A southern African archaeological database of organic containers and materials, 800 cal BC to cal AD 1500: Possible implications for the transition from foraging to livestock-keeping

  title={A southern African archaeological database of organic containers and materials, 800 cal BC to cal AD 1500: Possible implications for the transition from foraging to livestock-keeping},
  author={Faye Lander and Thembi Russell},
  journal={PLoS ONE},
Although evidence of organic materials has consistently been reported in the archaeology of southern Africa little attention has been given to how this evidence, so slight in comparison to pottery and lithics, might be used to understand the transition from foraging to livestock-keeping in southern African Archaeology. We have compiled a geo-referenced, radiocarbon database of these organic, material culture remains, with particular reference to containers made of ostrich eggshell, wood, gourd… 

Grappling with Diversity in Livestock-Related, Non-Agriculturist Archaeology in the Light of Genetic Research into the Lactase Persistence Allele, -14010*C, in Southern Africa

The paper by Breton et al. (2014) demonstrating a shared ancestry between an eastern Africa population and the Khoe-speaking Nama of southern Africa has freed archaeologists to consider once again

Archaeobotanical evidence for the emergence of pastoralism and farming in southern Africa

Several models which remain equivocal and controversial cite migration and/or diffusion for the emergence and spread of pastoralism and farming in southern Africa during the first millennium AD. A

Seventy Years of Pottery Studies in the Archaeology of Mesolithic and Neolithic Sudan

This review article examines seventy years of research and methodological approaches to the analysis of Mesolithic and Neolithic pottery in Sudan. It begins with the studies done by A. J. Arkell at

Male-biased migration from East Africa introduced pastoralism into southern Africa

It is proposed that pastoralism in southern Africa arrived through male-biased migration of an East African Afro-Asiatic-related group(s) who introduced new subsistence and livestock practices to local southern African hunter-gatherers.

Processing the Testudo carapace in Prehistoric Romania (8th and 5th millennia BC)

Testudines are widespread reptiles in Eurasia, especially in steppe-climate areas. The presence of shell remains and other anatomical elements in household waste deposits at various prehistoric sites



The archaeological evidence for the appearance of pastoralism and farming in southern Africa

The analysis shows that the antiquity of an early ‘Iron Age package’ relative to the spread of single archaeological traits appears approximately 700 years after sites containing pottery, cattle and sheep, without agriculture, appear in the drier parts of the sub-continent.

The Fauna from Ele Bor: Evidence for the Persistence of Foragers into the Later Holocene of Arid North Kenya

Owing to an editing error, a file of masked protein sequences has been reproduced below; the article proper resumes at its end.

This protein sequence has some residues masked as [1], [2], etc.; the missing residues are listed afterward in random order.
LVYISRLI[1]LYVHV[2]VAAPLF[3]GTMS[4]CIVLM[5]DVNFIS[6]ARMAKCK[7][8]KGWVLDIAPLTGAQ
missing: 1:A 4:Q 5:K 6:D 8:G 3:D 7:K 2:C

This paper reports on the results of zooarchaeological analysis of fauna from two stratified rockshelters at Ele Bor, 200 km east of Lake Turkana, Kenya. Ele Bor Site A, with radiocarbon

Ancient lipids document continuity in the use of early hunter–gatherer pottery through 9,000 years of Japanese prehistory

The results show that the link between pottery and fishing was established in the Late Paleolithic and lasted well into the Holocene, despite environmental and socio-economic change.

‘Where goats connect people’: Cultural diffusion of livestock not food production amongst southern African hunter-gatherers during the Later Stone Age

The frequently stated yet unexamined assumption in the debate surrounding the acquisition of livestock by hunter-gatherers in southern Africa is that this transition was about a subsistence change to

The history and archaeology of pastoralist and hunter-gatherer settlement in the North-Western Cape, South Africa

Investigations in the archaeologically unexplored region of Namaqualand show that it was unoccupied for much of the terminal Pleistocene and early Holocene. Marginally more favourable climatic

Those marvellous millennia: the Middle Stone Age of Southern Africa

  • L. Wadley
  • Environmental Science, Geography
  • 2015
Africa's Middle Stone Age (MSA) may have lasted almost half a million years, but its earliest expression is not yet well understood. The MSA is best known for innovations that appear in the

People making history: the last ten thousand years of hunter-gatherer communities in the Thukela Basin

The primary aim of this paper is to document and explain the 10000 BP - AD 1800 history of the Thukela Basin hunter-gatherers. The primary information for this study comes from my excavation, between

Taking Stock

Recent archaeological research has identified a widespread southern African rock art tradition that materially affects the debate over what archaeology can tell us about prehistory in southern

‘What is consumed is wasted’: from foraging to herding in the southern African Later Stone Age

This paper is a reaction to a long and at times stagnated debate about how non-indigenous sheep, cattle and goats spread amongst southern Africa's Later Stone Age communities. Geneticists and